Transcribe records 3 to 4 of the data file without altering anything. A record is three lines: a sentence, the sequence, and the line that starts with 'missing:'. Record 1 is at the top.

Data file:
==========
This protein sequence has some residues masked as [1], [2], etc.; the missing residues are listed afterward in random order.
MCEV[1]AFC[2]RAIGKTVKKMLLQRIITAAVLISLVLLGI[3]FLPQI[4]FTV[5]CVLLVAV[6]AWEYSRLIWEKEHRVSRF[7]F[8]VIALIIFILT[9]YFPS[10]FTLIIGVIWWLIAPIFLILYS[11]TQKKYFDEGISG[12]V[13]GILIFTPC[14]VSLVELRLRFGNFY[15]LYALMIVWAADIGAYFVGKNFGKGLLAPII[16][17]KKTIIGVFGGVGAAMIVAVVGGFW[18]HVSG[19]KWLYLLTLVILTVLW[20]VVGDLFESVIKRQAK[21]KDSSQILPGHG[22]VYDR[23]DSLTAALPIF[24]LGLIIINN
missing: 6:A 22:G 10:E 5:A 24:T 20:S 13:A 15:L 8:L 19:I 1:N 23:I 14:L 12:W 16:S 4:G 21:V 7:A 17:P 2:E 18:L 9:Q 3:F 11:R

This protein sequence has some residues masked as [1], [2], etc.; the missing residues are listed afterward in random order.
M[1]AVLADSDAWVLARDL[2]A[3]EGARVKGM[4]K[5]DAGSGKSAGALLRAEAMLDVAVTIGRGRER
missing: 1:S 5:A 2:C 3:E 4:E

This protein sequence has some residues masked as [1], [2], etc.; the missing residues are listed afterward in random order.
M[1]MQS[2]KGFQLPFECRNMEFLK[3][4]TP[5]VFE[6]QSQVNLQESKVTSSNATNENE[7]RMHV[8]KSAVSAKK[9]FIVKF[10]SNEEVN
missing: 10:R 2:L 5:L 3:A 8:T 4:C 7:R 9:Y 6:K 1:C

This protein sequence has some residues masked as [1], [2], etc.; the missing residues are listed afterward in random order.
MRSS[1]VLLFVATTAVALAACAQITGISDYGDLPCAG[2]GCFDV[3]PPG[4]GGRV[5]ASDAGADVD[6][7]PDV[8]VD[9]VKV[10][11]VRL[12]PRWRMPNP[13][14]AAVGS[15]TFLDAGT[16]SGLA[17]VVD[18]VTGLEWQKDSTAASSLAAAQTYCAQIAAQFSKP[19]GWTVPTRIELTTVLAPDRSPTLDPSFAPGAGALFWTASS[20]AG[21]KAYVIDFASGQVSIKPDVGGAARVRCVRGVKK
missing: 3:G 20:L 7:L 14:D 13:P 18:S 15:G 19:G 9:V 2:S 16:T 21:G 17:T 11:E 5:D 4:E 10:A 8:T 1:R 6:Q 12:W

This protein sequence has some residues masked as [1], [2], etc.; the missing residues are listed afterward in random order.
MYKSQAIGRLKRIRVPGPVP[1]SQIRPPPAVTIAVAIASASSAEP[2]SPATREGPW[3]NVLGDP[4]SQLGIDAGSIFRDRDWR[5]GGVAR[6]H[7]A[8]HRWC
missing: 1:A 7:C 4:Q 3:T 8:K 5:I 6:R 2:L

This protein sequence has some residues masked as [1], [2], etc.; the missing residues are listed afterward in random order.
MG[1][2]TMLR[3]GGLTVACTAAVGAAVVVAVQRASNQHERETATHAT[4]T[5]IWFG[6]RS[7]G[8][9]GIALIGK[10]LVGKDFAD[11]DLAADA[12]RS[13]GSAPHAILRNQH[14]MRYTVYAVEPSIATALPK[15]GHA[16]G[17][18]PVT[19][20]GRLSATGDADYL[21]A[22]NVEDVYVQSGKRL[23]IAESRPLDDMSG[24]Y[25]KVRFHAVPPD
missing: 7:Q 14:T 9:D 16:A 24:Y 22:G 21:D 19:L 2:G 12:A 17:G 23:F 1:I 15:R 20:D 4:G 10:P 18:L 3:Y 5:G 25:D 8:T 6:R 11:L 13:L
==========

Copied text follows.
This protein sequence has some residues masked as [1], [2], etc.; the missing residues are listed afterward in random order.
M[1]MQS[2]KGFQLPFECRNMEFLK[3][4]TP[5]VFE[6]QSQVNLQESKVTSSNATNENE[7]RMHV[8]KSAVSAKK[9]FIVKF[10]SNEEVN
missing: 10:R 2:L 5:L 3:A 8:T 4:C 7:R 9:Y 6:K 1:C

This protein sequence has some residues masked as [1], [2], etc.; the missing residues are listed afterward in random order.
MRSS[1]VLLFVATTAVALAACAQITGISDYGDLPCAG[2]GCFDV[3]PPG[4]GGRV[5]ASDAGADVD[6][7]PDV[8]VD[9]VKV[10][11]VRL[12]PRWRMPNP[13][14]AAVGS[15]TFLDAGT[16]SGLA[17]VVD[18]VTGLEWQKDSTAASSLAAAQTYCAQIAAQFSKP[19]GWTVPTRIELTTVLAPDRSPTLDPSFAPGAGALFWTASS[20]AG[21]KAYVIDFASGQVSIKPDVGGAARVRCVRGVKK
missing: 3:G 20:L 7:L 14:D 13:P 18:S 15:G 19:G 9:V 2:S 16:T 21:G 17:T 11:E 5:D 4:E 10:A 8:T 1:R 6:Q 12:W